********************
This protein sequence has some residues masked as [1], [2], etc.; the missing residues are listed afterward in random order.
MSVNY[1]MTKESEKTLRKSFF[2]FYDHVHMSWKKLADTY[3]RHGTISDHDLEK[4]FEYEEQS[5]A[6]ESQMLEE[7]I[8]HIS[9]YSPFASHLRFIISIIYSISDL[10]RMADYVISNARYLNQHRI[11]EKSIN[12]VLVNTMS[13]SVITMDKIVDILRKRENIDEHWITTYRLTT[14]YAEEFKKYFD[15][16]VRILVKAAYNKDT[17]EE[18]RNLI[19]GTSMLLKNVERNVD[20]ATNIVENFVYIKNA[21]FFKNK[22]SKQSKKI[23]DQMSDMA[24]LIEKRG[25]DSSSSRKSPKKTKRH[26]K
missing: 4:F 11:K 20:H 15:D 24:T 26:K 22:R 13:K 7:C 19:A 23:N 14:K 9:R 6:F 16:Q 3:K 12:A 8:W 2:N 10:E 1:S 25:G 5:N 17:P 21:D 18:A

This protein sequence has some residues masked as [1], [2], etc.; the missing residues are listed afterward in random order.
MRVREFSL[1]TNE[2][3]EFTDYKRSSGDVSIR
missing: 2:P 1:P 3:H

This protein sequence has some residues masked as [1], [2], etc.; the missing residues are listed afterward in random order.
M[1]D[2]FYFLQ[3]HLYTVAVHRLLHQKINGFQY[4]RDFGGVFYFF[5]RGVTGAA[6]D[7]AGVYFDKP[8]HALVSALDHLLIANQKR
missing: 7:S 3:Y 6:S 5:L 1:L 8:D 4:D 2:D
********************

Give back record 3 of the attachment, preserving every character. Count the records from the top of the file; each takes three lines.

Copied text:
This protein sequence has some residues masked as [1], [2], etc.; the missing residues are listed afterward in random order.
M[1]D[2]FYFLQ[3]HLYTVAVHRLLHQKINGFQY[4]RDFGGVFYFF[5]RGVTGAA[6]D[7]AGVYFDKP[8]HALVSALDHLLIANQKR
missing: 7:S 3:Y 6:S 5:L 1:L 8:D 4:D 2:D